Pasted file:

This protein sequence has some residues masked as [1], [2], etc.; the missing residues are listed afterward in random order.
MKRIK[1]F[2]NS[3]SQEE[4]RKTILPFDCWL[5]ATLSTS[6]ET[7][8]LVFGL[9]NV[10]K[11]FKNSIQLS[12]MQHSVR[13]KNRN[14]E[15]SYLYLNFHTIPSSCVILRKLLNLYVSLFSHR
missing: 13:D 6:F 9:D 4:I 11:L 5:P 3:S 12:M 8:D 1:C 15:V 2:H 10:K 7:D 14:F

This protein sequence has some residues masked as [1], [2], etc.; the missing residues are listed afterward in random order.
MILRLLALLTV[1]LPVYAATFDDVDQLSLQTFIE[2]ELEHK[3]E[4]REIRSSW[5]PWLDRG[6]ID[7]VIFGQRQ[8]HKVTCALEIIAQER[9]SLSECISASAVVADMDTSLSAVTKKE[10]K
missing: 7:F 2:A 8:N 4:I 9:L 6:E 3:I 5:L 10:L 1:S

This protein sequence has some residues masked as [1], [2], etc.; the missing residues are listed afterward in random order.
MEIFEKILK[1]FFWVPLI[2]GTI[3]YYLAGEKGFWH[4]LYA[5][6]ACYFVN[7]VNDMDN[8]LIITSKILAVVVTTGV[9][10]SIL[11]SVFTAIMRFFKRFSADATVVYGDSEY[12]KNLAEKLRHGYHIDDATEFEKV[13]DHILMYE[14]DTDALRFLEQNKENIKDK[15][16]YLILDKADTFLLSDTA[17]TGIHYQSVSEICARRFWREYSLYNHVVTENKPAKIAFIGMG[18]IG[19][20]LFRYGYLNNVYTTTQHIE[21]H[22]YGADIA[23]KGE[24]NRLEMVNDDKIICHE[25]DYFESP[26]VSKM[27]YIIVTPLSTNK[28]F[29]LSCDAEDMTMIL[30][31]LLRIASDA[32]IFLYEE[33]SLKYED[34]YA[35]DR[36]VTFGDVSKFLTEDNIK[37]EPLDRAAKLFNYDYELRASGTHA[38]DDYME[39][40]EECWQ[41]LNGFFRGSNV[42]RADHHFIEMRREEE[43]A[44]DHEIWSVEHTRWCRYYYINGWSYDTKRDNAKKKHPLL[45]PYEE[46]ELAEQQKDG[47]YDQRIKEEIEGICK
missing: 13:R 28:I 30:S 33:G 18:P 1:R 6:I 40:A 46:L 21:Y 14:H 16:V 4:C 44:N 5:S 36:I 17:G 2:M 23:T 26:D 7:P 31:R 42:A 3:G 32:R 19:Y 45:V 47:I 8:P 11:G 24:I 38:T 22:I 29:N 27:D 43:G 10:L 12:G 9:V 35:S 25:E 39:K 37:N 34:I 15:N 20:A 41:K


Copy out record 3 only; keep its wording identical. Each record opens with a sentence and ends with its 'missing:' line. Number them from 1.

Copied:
This protein sequence has some residues masked as [1], [2], etc.; the missing residues are listed afterward in random order.
MEIFEKILK[1]FFWVPLI[2]GTI[3]YYLAGEKGFWH[4]LYA[5][6]ACYFVN[7]VNDMDN[8]LIITSKILAVVVTTGV[9][10]SIL[11]SVFTAIMRFFKRFSADATVVYGDSEY[12]KNLAEKLRHGYHIDDATEFEKV[13]DHILMYE[14]DTDALRFLEQNKENIKDK[15][16]YLILDKADTFLLSDTA[17]TGIHYQSVSEICARRFWREYSLYNHVVTENKPAKIAFIGMG[18]IG[19][20]LFRYGYLNNVYTTTQHIE[21]H[22]YGADIA[23]KGE[24]NRLEMVNDDKIICHE[25]DYFESP[26]VSKM[27]YIIVTPLSTNK[28]F[29]LSCDAEDMTMIL[30][31]LLRIASDA[32]IFLYEE[33]SLKYED[34]YA[35]DR[36]VTFGDVSKFLTEDNIK[37]EPLDRAAKLFNYDYELRASGTHA[38]DDYME[39][40]EECWQ[41]LNGFFRGSNV[42]RADHHFIEMRREEE[43]A[44]DHEIWSVEHTRWCRYYYINGWSYDTKRDNAKKKHPLL[45]PYEE[46]ELAEQQKDG[47]YDQRIKEEIEGICK
missing: 13:R 28:I 30:S 33:G 18:P 1:R 6:I 40:A 46:L 21:Y 14:H 16:V 4:C 44:N 5:S 36:I 17:G 2:M 23:T 26:D 7:P 31:R 42:A 3:G 32:R 19:Y 45:V 47:I 8:P 11:G 24:I 38:T 22:I 29:N 27:D 43:G 10:L 12:G 9:V 35:S 25:E 39:K 37:N 34:I 15:N 20:A 41:K